Of course, that didn’t really work out, did it? The person who had those three characters – and who is an admin on the forum – said they wanted to claim those three again, even though it would put them on the wrong side of this specific rule. I have to confess I didn’t see any reason to try and fight it, so I withdrew the pitch. Back to the drawing board, I guess. Maybe I can look for another group who’s into courtly intrigues and wants to branch out and interact with a diverse cast of characters, who knows? I’m learning from my mistakes, as I tend to be too lenient and let people do whatever they want to keep the peace. That’s 100% on me.

Fellow roleplayers and game masters, how about you share a big mistake you have made in the past with me? Just to make me feel better?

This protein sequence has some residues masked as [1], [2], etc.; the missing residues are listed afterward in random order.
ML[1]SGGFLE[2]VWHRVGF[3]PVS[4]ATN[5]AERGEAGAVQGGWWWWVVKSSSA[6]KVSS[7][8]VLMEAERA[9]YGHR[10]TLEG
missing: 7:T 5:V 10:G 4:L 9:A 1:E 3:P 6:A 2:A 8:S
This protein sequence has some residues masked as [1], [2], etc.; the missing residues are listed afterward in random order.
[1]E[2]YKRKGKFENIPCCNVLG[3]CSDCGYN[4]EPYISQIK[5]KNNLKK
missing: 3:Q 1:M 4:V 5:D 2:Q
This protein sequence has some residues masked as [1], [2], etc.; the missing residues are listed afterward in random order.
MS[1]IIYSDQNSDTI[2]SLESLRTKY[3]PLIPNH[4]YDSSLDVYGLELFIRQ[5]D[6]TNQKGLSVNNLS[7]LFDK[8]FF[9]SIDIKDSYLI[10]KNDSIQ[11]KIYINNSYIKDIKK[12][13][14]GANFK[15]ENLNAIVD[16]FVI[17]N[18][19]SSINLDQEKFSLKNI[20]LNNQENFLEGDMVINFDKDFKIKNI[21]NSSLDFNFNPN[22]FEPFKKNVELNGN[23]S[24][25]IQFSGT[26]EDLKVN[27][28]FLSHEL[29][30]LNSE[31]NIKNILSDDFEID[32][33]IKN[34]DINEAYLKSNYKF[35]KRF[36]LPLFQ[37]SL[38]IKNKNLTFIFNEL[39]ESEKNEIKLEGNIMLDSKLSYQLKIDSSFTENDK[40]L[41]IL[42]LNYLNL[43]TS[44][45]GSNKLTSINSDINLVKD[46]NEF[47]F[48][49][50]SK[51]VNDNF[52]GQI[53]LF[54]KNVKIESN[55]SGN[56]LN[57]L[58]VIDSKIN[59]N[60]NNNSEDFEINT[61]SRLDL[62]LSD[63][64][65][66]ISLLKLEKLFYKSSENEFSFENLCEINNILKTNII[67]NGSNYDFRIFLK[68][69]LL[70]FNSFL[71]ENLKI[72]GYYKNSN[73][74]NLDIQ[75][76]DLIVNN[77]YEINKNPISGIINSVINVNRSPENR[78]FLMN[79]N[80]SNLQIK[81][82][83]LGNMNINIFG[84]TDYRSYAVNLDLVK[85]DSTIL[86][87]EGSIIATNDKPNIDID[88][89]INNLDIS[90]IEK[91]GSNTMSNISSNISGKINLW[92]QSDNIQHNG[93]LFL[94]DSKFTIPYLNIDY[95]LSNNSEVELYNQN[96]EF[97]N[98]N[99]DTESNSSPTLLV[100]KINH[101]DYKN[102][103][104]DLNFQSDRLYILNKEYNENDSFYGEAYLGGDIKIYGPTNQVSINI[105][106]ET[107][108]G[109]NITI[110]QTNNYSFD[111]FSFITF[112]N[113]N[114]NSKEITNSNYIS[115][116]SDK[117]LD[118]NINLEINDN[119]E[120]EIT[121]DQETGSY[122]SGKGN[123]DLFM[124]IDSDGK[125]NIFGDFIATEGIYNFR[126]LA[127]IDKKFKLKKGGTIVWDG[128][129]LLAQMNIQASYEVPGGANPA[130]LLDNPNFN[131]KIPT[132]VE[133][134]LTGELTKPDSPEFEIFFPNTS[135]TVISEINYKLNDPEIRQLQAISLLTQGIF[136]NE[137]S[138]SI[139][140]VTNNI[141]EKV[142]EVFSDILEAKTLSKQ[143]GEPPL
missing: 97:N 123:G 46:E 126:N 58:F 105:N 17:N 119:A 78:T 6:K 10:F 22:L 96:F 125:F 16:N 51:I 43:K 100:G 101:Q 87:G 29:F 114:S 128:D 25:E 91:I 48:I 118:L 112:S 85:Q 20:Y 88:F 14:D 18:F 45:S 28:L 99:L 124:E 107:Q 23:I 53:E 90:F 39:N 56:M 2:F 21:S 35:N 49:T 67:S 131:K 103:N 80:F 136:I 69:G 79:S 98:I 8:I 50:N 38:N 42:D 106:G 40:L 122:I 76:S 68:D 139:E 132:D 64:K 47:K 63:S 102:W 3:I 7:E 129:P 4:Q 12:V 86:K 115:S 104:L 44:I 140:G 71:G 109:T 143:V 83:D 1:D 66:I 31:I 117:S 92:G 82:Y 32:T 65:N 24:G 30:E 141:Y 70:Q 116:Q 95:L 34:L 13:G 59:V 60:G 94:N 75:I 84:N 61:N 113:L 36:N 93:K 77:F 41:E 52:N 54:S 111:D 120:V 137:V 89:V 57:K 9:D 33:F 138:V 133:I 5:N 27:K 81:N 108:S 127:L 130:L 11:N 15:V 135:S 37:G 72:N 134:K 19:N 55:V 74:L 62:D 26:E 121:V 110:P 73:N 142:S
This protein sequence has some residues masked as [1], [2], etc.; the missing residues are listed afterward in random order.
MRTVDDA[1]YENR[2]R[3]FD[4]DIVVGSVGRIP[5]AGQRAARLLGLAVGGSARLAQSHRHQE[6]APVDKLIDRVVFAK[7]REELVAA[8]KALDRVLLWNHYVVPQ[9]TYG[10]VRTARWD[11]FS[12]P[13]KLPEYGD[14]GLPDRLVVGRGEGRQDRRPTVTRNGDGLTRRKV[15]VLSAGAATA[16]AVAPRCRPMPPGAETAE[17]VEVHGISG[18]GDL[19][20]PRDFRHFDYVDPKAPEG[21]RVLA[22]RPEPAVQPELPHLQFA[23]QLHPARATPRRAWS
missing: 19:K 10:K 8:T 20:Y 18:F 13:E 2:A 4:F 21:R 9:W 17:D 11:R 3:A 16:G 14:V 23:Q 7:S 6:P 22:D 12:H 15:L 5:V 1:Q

See you all on the next post!

9 thoughts on “The roleplay story I dropped”

    1. Oh, no, I’m not! It’s a multigenre site, and the person who is insisting on overriding the rules I set in place is the admin! That’s why I gave up on fighting her on that and chose not to run a roleplay just for her to do whatever she wants! If I pick it back up, I might do it on my own venue somewhere!

      Liked by 1 person

  1. Admin or not, that was just disrespectful to you. If you are running the game, then YOU are in charge and set the rules. If that person did not want to participate by the rules, then that person did not need to participate. In many cases I would recommend standing your ground. In the situation you explained, though, I think you might have been right to simply withdraw your proposal since it sounds like you had not quite gotten started. Having to get “grouchy” right at the beginning – with the admin or not – might have set a negative tone that would have been hard to recover from.